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IoT Shift? Intel Reportedly Eliminates Wearables Division

Partners tell CRN they have seen Intel up its focus on building partnerships around solutions in vertical markets, including retail, industrial and video.

Intel's Internet of Things business has undergone massive changes over the past year – the company revealed in a series of product updates in June that it is axing its Edison, Galileo and Joule IoT compute modules. Meanwhile, according to a report this week, Intel also eliminated its wearables division in 2016, an anonymous source told CNBC.

Intel, however, said that it is continuing to invest in its IoT business, which in the company's first quarter of 2017 grew 11 percent over the year-earlier quarter.

"IoT remains an important growth business for Intel and we are committed to IoT market segments that access, analyze and share data. These include retail, industrial, automotive and video, which will drive billions of connected devices made smarter with Intel," an Intel spokesperson told CRN.

[Related: Intel CEO: We're Poised To 'Compete And Win' In Cloud And IoT This Year]

Intel, Santa Clara, Calif., declined to comment on the reported elimination of its wearables business.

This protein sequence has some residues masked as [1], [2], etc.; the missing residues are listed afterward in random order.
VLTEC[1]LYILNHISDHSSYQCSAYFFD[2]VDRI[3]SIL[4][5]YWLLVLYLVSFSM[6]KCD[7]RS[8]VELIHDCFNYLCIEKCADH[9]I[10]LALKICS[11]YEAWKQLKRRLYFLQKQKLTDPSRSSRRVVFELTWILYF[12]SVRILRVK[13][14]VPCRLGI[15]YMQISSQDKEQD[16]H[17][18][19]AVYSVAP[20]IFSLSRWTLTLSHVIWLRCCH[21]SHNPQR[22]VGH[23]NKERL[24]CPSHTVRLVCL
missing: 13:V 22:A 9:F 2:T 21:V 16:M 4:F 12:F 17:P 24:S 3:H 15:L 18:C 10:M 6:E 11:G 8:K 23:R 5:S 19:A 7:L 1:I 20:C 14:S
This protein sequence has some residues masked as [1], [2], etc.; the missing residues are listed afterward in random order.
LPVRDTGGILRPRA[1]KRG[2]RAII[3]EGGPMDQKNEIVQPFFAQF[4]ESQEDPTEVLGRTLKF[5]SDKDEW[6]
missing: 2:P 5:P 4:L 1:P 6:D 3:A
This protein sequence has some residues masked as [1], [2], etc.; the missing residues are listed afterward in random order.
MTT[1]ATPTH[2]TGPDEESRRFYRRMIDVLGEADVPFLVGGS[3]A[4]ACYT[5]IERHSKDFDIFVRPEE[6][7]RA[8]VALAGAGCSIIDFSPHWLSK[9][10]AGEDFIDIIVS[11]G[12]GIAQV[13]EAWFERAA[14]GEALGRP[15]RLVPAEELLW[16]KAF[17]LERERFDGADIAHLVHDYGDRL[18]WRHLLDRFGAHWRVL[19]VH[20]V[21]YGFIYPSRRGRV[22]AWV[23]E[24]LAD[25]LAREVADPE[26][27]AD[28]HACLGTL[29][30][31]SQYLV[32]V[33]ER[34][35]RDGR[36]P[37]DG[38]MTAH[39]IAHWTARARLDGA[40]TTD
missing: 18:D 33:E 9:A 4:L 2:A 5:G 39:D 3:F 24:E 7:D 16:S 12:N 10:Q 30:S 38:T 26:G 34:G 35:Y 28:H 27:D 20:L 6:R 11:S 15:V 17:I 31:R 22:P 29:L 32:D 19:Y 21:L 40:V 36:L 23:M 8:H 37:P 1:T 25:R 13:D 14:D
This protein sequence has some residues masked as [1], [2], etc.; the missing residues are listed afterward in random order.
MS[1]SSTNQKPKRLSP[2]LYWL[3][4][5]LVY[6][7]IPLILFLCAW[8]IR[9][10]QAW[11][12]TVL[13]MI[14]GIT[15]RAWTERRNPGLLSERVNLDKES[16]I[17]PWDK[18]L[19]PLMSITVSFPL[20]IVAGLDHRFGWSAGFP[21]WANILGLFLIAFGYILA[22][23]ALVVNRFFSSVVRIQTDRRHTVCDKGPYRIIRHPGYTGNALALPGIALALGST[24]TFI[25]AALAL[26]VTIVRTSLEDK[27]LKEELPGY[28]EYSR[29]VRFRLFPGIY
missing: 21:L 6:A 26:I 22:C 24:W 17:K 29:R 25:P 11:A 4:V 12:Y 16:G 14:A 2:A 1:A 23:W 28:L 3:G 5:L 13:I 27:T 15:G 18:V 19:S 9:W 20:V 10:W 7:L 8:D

The Galileo board and Edison platform were unveiled in 2013 and 2014, respectively. Intel Joule, which includes a 570x and 550x compute module and a 570x and 550x developer kit, was unveiled at Intel Developer Forum in 2016.

According to Intel's June product update, the company told OEMs that they have until December 2017 to order its IoT modules, including Edison and Galileo.

"In a bigger-picture perspective I feel Intel was a follower in [the IoT module] market segment and is better served by focusing its resources in other IoT areas where they can take a leadership position, and leverage their proprietary technology and strategic partnerships," said Martin Smekal, president and CEO of Torrance, Calif.-based Intel partner TabletKiosk.

On the wearables and smart devices side of Intel's business, the company shelled out $100 million to acquire fitness device manufacturer Basis Science in 2014 and build up its IoT strategy in the health-care space around smartwatches. The Basis watches, however, posed a challenge after some of the watches started overheating, leading to a safety recall in 2016.

Intel partners, for their part, see the chip company's focus intensifying around supplying processors, sensors and wireless connectivity to IoT devices, and building partnerships around solutions in vertical markets – including retail, industrial and video.

"[Intel] had their hands in many areas to see where things might go. They seem to have found some areas to focus in on," said Stephen Monteros, vice president of business development and strategic initiatives at Ontario, Calif.-based solution provider Sigmanet.

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